* Dry cleaning is preferred because detergents could ruin it. If dry cleaning does not come in handy, wash it with a mix of baby shampoo and a spoon of liquid daily detergent.

* Never dry the sari in direct sunlight unless you want to see the colours fade away.

* To remove hard stains, you could consider using petrol if you don’t go for dry cleaning. Acetone can be used to remove nail paint stains. To get rid of oil stains, rub talcum powder before washing it with a mild detergent.

* If you are willing to keep intact you heavy work saris, always fold them inside out.

* Using perfumes, deodorants or any form of fragrance directly on the sari may leave an non-removable stain. Hence, it is advised to spray a bit on your wrist.

* Always keep it in mind to iron your saris on low to medium heat. High heat may leave a patch.

* Avoid keeping naphthalene balls around it to avoid moths. Instead, use neem leaves over muslin cloth to keep it fresh and odour free.

IANS

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Indian fashion student bags international award

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Ashita Singal
Ashita Singal

New Delhi, Oct 12: Indian fashion design student Ashita Singhal has won the 2018 Global James McGuire Business Plan Competition Award for her business concept titled ‘Paiwand, a fashion company that upcycles textile waste from fashion designers and turns it into designer fabrics and clothing.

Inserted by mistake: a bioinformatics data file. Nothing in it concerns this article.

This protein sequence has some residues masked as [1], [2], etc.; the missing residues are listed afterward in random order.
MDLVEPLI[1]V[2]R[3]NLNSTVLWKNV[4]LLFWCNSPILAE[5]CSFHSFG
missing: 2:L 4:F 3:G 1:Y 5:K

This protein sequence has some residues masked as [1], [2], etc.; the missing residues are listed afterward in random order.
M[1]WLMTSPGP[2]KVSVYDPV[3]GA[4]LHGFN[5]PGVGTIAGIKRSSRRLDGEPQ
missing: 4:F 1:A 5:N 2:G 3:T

Dhawan, a postgraduate fashion design student of Indian fashion design institute Pearl Academy, received $25,000 as prize money to set up her business.

With ‘Paiwand’, Singhal aims to develop a collaborative movement which will transform social and environmental standards in the fashion industry. The term ‘Paiwand’ means patchwork and Dhawan’s model will have a process which will create sustainable, quality work for its artisans.

Outshining 14 graduate teams and 16 undergraduate teams from different countries to bag the top spot, Singhal was lauded by the selection committee, for her entrepreneurship skills, passion for sustainability that was reflected in her work, good communication skills and business acumen.

Under Singhal’s business-to-business model, textile waste is collected from different fashion brands, design houses and artisans; cleaned and up-cycled to create a new fabric through the hand weaving process. The fabric is then sold back to the design houses and brands, which is further used by them to create a sustainable range for their clientele.